A decade ago, I left elementary-school teaching to become an assistant professor of education. Ten years, tenure, and two universities later, I am back in a public-school classroom--by choice, full time, on a one-year unpaid leave of absence from my university.
No more noontime racquetball matches on courts reserved for the faculty, no more Tuesday-evening classes (I taught only on Tuesdays), no more Friday-morning meetings to review yet another Holmes Group proposal for improving teacher education (our college is a charter member of Holmes, you know).
Instead, I do lunch count. I monitor recess (outdoors and inside). I teach children math. I listen as my name is called--"Mr. Delisle! Mr.Delisle!’'--at least 300 times each day. I write notes to parents and I read the notes they write back about their children, my students.
Each day I am in the classroom--it’s been six months now--I regret having waited so long to return to it. At my university, I did find fulfillment from the graduate students I taught--but that was just Tuesday. It was the other 80 percent of my workweek that left me professionally empty.
Sure, there were grants to write, articles to author, and committees to chair. But these activities seemed rather peripheral, one step removed from the everyday practice of teaching. Besides, I found an inverse relationship between my length of time apart from children and the meaningfulness of the messages I sent through writing: The longer I was removed from full-time classroom teaching, the less I had to offer to my colleagues in the classroom.
Also, there was another trend that surfaced throughout my decade at the university that disturbed me. It began ever so slowly in the free-spending 80’s, and is now coming to a head in the belt-tightening 90’s. The trend is this: I came to realize that being a respected professor of education has very little to do with whether or not one can teach effectively. What matters more is one’s ability to secure external funding from government agencies or private foundations. In fact, colleagues who are especially adept at grant writing often find themselves not teaching at all--their time “bought out’’ for yet more grant writing. Who would’ve guessed that a Ph.D. in accounting, not education, would have been my best preparation for the realities of a faculty position in a college of education!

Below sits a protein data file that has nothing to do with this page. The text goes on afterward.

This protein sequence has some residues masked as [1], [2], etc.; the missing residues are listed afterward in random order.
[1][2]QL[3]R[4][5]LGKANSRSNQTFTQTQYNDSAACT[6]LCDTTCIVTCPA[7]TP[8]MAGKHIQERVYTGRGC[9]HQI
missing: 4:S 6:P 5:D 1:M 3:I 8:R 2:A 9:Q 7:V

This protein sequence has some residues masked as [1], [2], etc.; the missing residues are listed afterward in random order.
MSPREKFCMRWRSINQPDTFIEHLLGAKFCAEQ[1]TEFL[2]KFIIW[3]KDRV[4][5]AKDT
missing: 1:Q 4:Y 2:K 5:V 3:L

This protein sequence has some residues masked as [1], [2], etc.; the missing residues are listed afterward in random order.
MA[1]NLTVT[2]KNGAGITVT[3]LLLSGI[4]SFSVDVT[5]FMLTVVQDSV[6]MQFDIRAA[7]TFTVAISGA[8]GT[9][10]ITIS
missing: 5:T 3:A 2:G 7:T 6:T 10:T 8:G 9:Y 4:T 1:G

This must sound like just so many sour grapes from a disgruntled, nonprolific, misplaced former professor. It isn’t; in fact, I have little to be sour about. I have earned tenure, promotion, annual merit pay, and that most esteemed barometer of “having arrived,’' an office with an outside window. In fact, until recently, I was as rah-rah as anyone could be about life in higher education. But then I began to notice a disproportionate amount of time being focused on scholarship at the expense of students. It’s not that the two cannot coexist, it’s just that the university rewards only those who do both. Gone is the time when an excellent professor and student-teacher supervisor received the benefits of tenure and promotion. In the dog-eat-dog “culture’’ of higher education, a two-page article in some obscure journal ranks higher than a semester full of excellent teaching evaluations. Go figure.
So ... it was time for me to leave, to see if the grass was, indeed, as green as I remembered it to be in the schoolyard next door. And now that I’ve found that it is, what am I supposed to do about it? I love my 4th-grade job, and barring a snow day, I’ll return to it tomorrow and right through to June 12. Should I choose to remain where I am, learning daily from the children and my colleagues, I will gain a sense of professional fulfillment that is unique to grade-school teaching. But if I were to return to my university position (assuming I don’t get fired once this appears in print), I would do so with a freshness that would invigorate my lectures, my writing, and my overall effectiveness with my students. Also, I’d be able to get back into noontime racquetball.
Whatever my decision, it must be made soon, and the only facet of making a choice that I appreciate is knowing that countless others have already faced such decisions. A Canadian colleague, on hearing of my inner plight, made the following observations:
“When I have felt strongly the need to recreate my life, I’ve always gone with the feeling and have never regretted it. You need to invent your life over and over in the image of your highest self, and believe you deserve it. Otherwise, your life will be taken out of your hands and you’ll wake up at 50 or 60 and realize with great pain that it’s ebbing away and you haven’t done what you wanted to.’'
Perhaps this is nothing more than a personal midlife crisis as I try to determine what I really want to be when I grow up. After all, I’m lucky either way: At least I have a job, no matter which choice I make. But something inside tells me it’s not just me, it’s not just my university, and it’s not just colleges of education that are struggling to figure out what their missions really are. Rather, I believe it is all of higher education trying to serve too many masters, and in doing so, losing sight of its only true mission: the education of our next generation.
If higher education and the people who work in it are to reach the greatness to which they aspire, they must do something more than join the Holmes Group and gain NCATE accreditation. They must rediscover the beauty and the benefits of teaching, and reward those who do it well.
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A version of this article appeared in the March 25, 1992 edition of Education Week as An Ed School Is No Place for a Teacher